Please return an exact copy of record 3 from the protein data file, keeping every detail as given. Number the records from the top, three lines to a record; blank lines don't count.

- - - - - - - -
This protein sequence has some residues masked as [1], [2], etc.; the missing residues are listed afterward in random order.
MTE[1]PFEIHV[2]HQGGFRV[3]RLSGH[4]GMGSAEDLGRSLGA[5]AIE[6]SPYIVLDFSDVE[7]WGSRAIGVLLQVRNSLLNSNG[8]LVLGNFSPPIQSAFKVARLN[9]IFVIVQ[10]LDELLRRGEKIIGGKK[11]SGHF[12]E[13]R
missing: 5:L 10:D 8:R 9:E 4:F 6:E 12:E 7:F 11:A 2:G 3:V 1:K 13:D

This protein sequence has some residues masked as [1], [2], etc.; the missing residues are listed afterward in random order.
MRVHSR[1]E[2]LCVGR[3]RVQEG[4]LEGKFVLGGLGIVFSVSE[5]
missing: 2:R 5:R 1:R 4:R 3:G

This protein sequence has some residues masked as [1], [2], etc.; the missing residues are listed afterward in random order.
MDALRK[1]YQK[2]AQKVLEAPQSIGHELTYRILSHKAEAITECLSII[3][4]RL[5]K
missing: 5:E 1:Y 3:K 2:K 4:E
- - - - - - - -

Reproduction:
This protein sequence has some residues masked as [1], [2], etc.; the missing residues are listed afterward in random order.
MDALRK[1]YQK[2]AQKVLEAPQSIGHELTYRILSHKAEAITECLSII[3][4]RL[5]K
missing: 5:E 1:Y 3:K 2:K 4:E